Tag Archives: toddler

Potty Training – What You Need to Know

The exact age that a child should be potty trained is…

There isn’t one!

Generally speaking, healthy children aren’t physically and emotionally ready to start using a potty until they are between 18 months and 3 years old.

In America and most of Western Europe, the age of potty training is all over the board. Some train at 18 months and some don’t get there until 4. With that said, training earlier will save money on diapers and wipes, will make parents lives easier, and is much kinder to the environment. Three things that will make parents think, let’s start potty training now!

However, some parents are waiting longer to potty train. Why you ask?

  1. Disposal diapers – There isn’t much motivation to do more laundry
  2. “Wait till they’re ready” -  Most parents are under the impression that “ready” means the child will completely self train one glorious moment. Let’s just say, that’s rare.
  3. Power of social media – The internet is a big factor. One rare potty training horror story can easily be spread, striking fear in thousands of parents.

 

Needless to say, parents have to decide what the best age and approach is for their child. It can have much more to do with parents and their partner’s readiness than one would think.

Allow your instinct to guide you, because after all, who knows your child better than you?

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This article was repurposed from lusiceslist.com. For the full article, read here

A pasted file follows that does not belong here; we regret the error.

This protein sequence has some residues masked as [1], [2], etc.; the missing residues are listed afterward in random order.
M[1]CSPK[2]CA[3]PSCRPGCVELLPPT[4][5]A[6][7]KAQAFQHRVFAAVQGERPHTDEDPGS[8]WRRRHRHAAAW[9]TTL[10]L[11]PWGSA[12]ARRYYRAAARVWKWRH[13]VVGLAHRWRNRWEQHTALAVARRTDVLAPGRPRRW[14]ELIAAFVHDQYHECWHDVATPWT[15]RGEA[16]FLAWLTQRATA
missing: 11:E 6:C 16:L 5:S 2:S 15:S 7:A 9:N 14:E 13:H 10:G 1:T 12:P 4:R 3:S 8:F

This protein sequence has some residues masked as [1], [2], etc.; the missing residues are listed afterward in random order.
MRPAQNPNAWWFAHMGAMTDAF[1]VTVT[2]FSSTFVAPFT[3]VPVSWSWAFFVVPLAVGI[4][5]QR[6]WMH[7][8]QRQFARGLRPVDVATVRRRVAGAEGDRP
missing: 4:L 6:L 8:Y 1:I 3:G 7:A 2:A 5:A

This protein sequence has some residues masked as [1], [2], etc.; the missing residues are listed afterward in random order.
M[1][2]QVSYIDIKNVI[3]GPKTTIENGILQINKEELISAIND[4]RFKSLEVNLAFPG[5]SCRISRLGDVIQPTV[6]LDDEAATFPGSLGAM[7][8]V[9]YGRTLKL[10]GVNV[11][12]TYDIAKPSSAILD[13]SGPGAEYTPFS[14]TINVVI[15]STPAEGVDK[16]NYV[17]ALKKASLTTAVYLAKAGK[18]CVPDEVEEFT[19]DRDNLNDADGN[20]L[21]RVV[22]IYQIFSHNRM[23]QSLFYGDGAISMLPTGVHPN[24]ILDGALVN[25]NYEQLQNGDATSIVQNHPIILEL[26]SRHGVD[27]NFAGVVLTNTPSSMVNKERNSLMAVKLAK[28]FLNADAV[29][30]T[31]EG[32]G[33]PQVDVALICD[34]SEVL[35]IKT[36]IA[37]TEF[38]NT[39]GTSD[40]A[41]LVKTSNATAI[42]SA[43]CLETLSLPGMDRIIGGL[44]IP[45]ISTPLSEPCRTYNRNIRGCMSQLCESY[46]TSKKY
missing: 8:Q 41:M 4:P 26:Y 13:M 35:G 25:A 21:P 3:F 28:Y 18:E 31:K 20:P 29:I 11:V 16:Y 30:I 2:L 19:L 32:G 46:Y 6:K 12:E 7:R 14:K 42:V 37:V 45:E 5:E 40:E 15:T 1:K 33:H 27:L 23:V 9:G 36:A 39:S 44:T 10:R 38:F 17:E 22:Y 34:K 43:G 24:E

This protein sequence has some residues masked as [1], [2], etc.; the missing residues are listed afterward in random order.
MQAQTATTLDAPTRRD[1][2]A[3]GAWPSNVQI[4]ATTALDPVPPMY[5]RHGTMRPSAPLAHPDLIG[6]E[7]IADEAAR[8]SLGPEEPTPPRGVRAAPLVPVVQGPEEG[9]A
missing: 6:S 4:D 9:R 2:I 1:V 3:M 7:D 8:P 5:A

Weekend with a Toddler

A couple weeks ago I journeyed to New York City to babysit my nephew for the weekend. Sadly, I don’t get to see my nephew all too often because we don’t live close by. It’s normally family outings with a dozen people around, and I’m forced to steal him away to spend some one on one time with him. Finally, I have him all to myself!

My sister put him down for his afternoon nap before they left, so I had a couple of hours until the shenanigans began. I made a gesture to my sister earlier on how the stroller could benefit from a wipe down, so that was my first target. The high chair and a few other items followed, and before I knew it, Brooks was up from his nap.

Bottle, snack, and play time consumed our afternoon. Inside play consisted of wheeling around a train, burying him in pillows and him popping out to scare me, and talking all things digger trucks. After that, we made our way to the roof top play area for some fresh air. This consisted of endless running laps and tossing a ball back and forth to support my mission of tiring him out.

We journeyed back inside for dinner and a little more play time. Lastly, it was off to the bath, to the rocking chair for reading, and then to bed.

We spent the morning together and then Mom and Dad returned. It was so great to bond with my nephew and see him play/interact with the things around him. The energy of a toddler is real, if you all haven’t heard already. I was surely tired at the day’s end, but the little rascal made it all worth it.

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Written by our Marketing & Social Media Consultant, Taylor Bell

The Best of NYC Mom Groups

Are you new to the city, raising children on or near the Upper East Side? Do you need a new mom network, or some fun and easy suggestions for activities with the kids?

We gathered a great list of  NYC mom groups to help meet local moms and make playdates with children the same age as your own.

Our top three UES centric things to do with kids:

1. The Craft Studio
2. My Gym: Lincoln Center
3. The MET

Need more? Kidz Central Station is a great spot to search for classes all over Manhattan and Brooklyn for ages infant and up, and Mommy Poppins, “Top 50 Things to Do for NYC Families” has great suggestions, too!

Happy Mom-Grouping!

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Written by our Marketing & Social Media Consultant, Taylor Bell

Inside Scoop on Explore + Discover Early Learning Center